PP: It took seven years to write. The eighth year was for editing and the cover and all that kind of crap. Part of the reason it took so long was my book is called, “The totally unscientific study and the search for human happiness.” Each chapter is written as an experiment and each experiment was in doing something I, or other people, thought would make me happy. Some of the experiments only took a day or so, but many of them took months. In addition to that fact, I am also not a writer for a living. I don’t have designated writing time in my day--so every week I was straining to get everything done that I needed to get done in my home and for my work with my kids so I could square away a bit of time to write.
HPR: What was the most important thing that you learned while writing your book?
PP: I think that happiness in general requires some effort. Some of it is a straight biochemical thing. You feel better when you exercise and eat right and drink a lot of water. I know these things to be true, but for some odd reason it’s very hard to do these things. I don’t know why…
I think also feeling a connection to people. That connection does not come from electronics. It does not come from social networking--social networking is an advertising platform. It’s really made us more isolated and one thing I’ve become quite conscious of doing is--I talk to strangers. In a way, I talk to strangers for a living, but I talk to individuals if I’m walking down the street, sitting at the airport, at a restaurant--everywhere.
The reason I do it very purposefully is I feel as a society we are slipping into an abyss with all of our silly stupid electronics. I think people feel very lonely and disconnected. It’s a great way to push back against that and I like to spread the word about doing it because I’m telling you it makes a difference in how you feel and how other people feel.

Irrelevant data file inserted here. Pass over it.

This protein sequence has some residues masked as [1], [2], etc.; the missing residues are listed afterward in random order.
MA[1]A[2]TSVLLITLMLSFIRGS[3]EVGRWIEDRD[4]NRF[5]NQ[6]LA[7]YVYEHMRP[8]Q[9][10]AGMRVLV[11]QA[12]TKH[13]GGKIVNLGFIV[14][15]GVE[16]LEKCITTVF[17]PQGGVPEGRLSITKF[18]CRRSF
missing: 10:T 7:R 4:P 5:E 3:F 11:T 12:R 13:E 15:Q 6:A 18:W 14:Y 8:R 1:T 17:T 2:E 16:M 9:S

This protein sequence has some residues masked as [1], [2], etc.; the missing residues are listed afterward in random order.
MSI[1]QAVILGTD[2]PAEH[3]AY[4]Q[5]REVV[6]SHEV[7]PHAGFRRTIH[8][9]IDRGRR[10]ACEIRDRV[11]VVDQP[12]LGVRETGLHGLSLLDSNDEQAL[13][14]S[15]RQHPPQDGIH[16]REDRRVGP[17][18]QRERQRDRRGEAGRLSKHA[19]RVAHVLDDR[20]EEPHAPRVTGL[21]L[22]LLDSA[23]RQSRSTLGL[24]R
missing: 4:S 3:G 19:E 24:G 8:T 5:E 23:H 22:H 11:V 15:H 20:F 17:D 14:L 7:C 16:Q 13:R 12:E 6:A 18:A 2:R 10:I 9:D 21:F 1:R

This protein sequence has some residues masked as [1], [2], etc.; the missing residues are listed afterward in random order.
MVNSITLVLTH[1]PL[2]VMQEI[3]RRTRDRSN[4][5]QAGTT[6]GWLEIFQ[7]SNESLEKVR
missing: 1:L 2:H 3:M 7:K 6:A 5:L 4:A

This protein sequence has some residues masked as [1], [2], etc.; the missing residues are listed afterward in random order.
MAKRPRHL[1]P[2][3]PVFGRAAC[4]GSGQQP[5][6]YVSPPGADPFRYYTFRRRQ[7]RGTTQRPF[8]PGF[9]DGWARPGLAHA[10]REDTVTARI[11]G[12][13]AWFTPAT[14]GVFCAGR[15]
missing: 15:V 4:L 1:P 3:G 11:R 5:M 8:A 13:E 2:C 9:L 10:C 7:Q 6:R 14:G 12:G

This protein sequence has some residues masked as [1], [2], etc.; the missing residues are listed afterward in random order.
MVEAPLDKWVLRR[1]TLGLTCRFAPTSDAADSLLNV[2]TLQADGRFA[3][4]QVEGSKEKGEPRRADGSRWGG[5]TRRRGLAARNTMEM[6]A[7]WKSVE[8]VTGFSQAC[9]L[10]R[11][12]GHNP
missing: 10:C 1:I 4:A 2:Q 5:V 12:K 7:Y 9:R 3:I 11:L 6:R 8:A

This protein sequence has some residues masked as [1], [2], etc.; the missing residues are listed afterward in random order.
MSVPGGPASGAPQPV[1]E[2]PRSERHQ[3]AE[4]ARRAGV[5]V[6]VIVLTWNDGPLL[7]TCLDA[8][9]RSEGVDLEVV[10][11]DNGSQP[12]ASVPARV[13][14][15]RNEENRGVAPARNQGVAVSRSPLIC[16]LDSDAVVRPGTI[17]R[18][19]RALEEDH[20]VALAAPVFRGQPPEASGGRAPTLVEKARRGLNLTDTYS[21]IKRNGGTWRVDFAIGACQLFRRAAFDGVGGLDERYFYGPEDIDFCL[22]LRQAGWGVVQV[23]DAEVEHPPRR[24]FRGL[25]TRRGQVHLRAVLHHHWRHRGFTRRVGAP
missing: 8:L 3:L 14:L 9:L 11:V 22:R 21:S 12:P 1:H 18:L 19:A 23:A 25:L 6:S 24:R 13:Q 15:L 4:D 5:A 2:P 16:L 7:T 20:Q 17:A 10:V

IF YOU GO:
Saturday, April 15, 8pm
The Fargo Theatre, 314 N Broadway, Fargo
Albert Einstein once said, “The revolution introduced me to art, and in turn, art introduced me to the revolution.”This past Sunday marked the 58th year of the Rourke’s Great Midwestern. Though Jim O’Rourke, founder of the…
by Sabrina Hornung
The moment of truth has arrived. After seven weeks of sampling and judging some of the finest libations in the area the results for this year’s Cocktail Showdown have arrived. Christopher Larson, Raul Gomez and Sabrina Hornung…
by Christopher P. Jacobs
A couple of classic courtroom dramas and a romantic melodrama about theatrical ambition, all adapted from popular novels of their day, are among the recently released Blu-rays by Kino-Lorber. All were made by major filmmakers with…
by Paige Johnson
Author, professor, historian and now playwright: Dr. Charlie Barber has taken his love of history to the stage with his new musical, “No Backseat Driver.”Barber’s play is the story of two North Dakota heroes: “Wild Bill”…
The North Dakota Department of Health has called “Bullsh*t!” on Meridian Energy’s application to construct its Davis Oil Refinery three miles from Theodore Roosevelt National Park.In fact, in a strongly-worded letter to…